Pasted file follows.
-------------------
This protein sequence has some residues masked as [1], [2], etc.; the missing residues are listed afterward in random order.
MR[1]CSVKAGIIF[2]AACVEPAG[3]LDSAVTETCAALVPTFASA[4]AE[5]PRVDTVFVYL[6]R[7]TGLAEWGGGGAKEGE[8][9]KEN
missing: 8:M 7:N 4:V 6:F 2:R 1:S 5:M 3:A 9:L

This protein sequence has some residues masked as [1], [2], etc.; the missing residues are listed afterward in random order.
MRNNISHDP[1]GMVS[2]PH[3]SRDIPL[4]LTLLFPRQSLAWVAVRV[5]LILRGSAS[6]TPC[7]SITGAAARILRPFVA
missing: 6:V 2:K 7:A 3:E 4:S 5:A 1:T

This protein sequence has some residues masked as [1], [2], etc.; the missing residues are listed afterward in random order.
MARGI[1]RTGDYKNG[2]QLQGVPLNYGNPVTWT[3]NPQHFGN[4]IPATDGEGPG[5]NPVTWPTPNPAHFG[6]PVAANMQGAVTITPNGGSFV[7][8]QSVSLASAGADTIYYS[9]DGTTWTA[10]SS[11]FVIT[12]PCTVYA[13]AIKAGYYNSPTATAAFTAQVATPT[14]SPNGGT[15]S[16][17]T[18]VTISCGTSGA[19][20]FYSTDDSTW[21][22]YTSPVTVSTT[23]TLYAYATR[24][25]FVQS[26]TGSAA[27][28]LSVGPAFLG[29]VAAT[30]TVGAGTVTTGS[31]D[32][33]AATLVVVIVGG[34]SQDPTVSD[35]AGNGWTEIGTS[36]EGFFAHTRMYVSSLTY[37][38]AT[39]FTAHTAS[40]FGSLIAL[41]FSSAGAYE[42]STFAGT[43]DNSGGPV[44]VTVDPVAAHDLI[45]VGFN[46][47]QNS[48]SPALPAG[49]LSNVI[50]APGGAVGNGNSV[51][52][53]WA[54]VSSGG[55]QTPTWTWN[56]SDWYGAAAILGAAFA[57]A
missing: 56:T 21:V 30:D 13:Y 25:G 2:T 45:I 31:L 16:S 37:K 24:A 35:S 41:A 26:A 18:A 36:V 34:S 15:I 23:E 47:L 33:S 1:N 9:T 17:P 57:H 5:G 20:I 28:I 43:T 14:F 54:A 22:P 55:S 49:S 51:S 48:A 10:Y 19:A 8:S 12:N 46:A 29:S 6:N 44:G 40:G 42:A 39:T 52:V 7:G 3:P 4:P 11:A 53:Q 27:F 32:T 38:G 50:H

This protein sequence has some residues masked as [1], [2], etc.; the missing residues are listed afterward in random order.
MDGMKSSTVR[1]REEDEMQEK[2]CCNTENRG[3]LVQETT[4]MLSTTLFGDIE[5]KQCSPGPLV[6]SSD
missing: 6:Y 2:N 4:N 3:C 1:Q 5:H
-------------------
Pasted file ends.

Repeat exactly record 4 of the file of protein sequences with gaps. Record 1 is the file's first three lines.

This protein sequence has some residues masked as [1], [2], etc.; the missing residues are listed afterward in random order.
MDGMKSSTVR[1]REEDEMQEK[2]CCNTENRG[3]LVQETT[4]MLSTTLFGDIE[5]KQCSPGPLV[6]SSD
missing: 6:Y 2:N 4:N 3:C 1:Q 5:H